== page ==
At ¥97trn, the 2016/17 budget passed by the Japanese parliament on Tuesday was the country’s biggest ever, with accelerating spending increases for welfare, pensions, healthcare, and defense. Yet no one expects Tuesday’s budget to be the end of this year’s fiscal story. Greater than expected increases in tax revenues both from corporations and individuals mean the budget’s reliance on funding from Japanese government bond issuance fell to 35.6...

    6
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    The China Factor In The Fed’s Equation

    Janet Yellen yesterday confirmed that uncertainty over the global outlook was why the Federal Reserve scaled back expected interest rate hikes. But just what happened in the world to change her mind? Rather than slightly weaker global growth prospects, market turbulence is the more likely culprit—in particular the stress over China’s currency.

    0
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    Bridging India’s Financing Gap

    India’s shoddy infrastructure is the stuff of legend. Ranked 87th in the World Economic Forum’s infrastructure quality index, much of it would not look out of place in sub-Saharan Africa. Mumbai’s rickety old airport, famous for its frequent delays and scuttling rats, once told visitors everything they needed to know. Yet the city’s sleek and airy new terminal presents a fresh image: five times bigger than the old airport, it is clean, efficient...

    2
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    Returns On Capital Are Deteriorating

    The rate of return on capital invested in the US has taken another step down. While not terribly surprising, this does bring the world’s largest economy one step closer to the next recession and a full-scale bear market. Nevertheless, the day of reckoning remains some way off; the current cycle is not about to reach the end of its road just yet.

    0
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    Gavekal Dragonomics

    Macro Update: Of Stimulus And Stability

    Our quarterly overview of China’s economy reviews the eventful start to 2016 and reassesses the outlook. The renminbi has returned to relative stability, property is picking up again, and stimulus is continuing. But growth is still reliant on state spending, national leverage is still rising, and services and consumption are set to weaken.

    0
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    Gavekal Dragonomics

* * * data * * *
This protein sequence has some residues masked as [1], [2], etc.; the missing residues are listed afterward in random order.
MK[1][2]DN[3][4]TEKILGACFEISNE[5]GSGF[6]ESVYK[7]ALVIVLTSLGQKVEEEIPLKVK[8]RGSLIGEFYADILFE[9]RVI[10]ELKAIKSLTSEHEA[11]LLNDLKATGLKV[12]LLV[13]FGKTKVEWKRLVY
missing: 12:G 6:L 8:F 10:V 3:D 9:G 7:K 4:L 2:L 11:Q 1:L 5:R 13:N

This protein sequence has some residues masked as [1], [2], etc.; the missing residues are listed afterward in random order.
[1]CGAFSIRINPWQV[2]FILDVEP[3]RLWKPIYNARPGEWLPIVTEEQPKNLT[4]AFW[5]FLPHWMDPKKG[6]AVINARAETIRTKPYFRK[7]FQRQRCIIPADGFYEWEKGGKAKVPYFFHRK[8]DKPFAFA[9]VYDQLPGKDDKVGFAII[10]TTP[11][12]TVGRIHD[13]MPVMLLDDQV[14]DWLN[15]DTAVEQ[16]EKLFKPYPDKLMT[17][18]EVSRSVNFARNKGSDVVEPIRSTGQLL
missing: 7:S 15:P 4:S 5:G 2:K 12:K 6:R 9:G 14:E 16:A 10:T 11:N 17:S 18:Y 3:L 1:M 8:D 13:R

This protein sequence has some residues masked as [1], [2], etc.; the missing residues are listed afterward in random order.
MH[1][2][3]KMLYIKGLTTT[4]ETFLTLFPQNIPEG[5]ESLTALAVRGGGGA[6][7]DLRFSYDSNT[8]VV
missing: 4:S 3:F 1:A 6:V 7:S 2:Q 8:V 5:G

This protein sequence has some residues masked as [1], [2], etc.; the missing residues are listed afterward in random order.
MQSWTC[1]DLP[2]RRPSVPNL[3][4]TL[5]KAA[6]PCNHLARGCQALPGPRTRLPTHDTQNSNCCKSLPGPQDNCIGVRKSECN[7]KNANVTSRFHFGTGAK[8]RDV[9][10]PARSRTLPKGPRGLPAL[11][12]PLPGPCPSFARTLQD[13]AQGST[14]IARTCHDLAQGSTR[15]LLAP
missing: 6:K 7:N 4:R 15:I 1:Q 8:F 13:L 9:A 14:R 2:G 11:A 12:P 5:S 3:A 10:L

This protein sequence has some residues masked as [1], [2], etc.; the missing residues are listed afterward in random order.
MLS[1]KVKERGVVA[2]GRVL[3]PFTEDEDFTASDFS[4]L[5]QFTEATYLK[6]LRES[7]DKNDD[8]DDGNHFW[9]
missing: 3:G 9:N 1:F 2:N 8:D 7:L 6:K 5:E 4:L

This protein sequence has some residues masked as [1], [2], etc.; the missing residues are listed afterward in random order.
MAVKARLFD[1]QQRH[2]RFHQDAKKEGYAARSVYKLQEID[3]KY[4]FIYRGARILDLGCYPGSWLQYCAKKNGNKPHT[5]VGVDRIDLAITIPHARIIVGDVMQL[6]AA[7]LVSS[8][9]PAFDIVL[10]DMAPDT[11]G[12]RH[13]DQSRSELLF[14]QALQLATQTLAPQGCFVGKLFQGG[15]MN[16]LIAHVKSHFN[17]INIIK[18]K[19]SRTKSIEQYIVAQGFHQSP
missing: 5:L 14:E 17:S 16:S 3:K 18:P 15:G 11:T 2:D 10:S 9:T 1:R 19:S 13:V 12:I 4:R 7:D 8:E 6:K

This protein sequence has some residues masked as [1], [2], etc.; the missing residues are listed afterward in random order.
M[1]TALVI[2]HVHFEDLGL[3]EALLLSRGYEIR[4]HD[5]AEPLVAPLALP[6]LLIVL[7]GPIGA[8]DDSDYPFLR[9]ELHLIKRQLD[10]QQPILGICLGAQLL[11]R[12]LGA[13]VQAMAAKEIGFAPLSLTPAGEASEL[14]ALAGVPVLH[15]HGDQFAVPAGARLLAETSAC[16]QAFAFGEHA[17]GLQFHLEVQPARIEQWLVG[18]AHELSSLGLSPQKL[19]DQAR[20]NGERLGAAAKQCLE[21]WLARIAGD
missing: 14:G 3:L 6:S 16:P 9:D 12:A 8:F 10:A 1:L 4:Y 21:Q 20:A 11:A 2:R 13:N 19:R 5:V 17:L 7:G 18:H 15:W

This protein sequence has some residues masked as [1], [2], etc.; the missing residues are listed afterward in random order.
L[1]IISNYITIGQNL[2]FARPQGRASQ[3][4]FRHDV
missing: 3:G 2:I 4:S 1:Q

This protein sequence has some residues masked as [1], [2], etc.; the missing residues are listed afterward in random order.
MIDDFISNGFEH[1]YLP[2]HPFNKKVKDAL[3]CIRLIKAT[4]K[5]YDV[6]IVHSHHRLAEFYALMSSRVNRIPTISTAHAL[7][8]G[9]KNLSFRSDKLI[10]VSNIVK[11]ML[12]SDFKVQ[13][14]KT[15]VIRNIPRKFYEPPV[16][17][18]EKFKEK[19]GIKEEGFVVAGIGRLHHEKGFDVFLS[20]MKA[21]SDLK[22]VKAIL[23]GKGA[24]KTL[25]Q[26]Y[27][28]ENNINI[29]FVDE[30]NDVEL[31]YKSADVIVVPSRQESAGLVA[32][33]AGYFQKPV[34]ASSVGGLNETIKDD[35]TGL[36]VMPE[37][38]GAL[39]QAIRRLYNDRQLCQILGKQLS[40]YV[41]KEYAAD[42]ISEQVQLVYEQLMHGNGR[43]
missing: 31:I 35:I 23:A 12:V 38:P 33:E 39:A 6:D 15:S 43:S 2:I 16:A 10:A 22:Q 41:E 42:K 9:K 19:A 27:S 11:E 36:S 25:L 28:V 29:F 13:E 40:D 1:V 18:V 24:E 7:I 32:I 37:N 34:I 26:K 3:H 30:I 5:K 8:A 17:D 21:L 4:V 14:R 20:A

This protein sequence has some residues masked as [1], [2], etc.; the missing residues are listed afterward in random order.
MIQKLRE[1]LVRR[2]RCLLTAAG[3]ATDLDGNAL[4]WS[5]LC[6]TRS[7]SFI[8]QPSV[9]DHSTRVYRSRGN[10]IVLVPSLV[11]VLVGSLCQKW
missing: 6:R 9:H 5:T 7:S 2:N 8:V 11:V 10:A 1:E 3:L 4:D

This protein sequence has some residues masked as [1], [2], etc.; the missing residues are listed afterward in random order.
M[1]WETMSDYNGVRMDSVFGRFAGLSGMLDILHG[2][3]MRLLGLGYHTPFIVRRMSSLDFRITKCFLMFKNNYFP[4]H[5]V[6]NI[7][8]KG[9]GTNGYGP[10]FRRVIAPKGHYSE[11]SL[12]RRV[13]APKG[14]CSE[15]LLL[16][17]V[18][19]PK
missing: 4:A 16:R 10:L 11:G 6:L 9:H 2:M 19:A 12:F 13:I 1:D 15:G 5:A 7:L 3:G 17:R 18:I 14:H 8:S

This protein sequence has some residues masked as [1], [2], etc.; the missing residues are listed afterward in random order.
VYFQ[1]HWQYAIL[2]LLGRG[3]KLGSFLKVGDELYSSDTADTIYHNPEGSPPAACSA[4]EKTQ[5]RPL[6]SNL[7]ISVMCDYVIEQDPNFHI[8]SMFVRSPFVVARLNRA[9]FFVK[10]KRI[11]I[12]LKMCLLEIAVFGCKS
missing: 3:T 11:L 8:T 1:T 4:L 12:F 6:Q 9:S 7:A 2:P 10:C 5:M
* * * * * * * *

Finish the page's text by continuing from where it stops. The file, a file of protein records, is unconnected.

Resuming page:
No Worries From China's Rebalancing?

    For a country that gained so much from China’s commodity boom, Australia seems quite sanguine about the bust. Mining investment may be falling, but optimism on tourism is rising. So has Australia already switched from the old commodity-driven to the new consumer-driven China? And will this rebalancing also be painless for the rest of the world?

    0
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    US Housing: From Great To Good

    The US housing recovery properly kickedoff in 2011 as a confluence of benign factors converged to favor the sector. Yet while housing continues to provide a much-needed positive contribution to US economic growth, recent data points to reduced momentum. After a weak January, homes sales for February, released yesterday, ticked a little higher. Yet over the last year, sales have been choppy and generally flat. The NAHB index also shows...

    2
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    Europe’s Reflation Trade

    Yesterday’s awful events in Brussels offer a stark reminder of our personal vulnerability in an unstable world and our hearts go out to the victims. They also reinforce liberal Europe’s vulnerability to hate-based ideology and highly motivated terrorists. However, we at Gavekal are economic analysts rather than geopolitical experts, and today want to focus on a more constructive view of Europe—namely, its equity market. After a knee-jerk sell-...

    0
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    The Fed’s Price Keeping Operation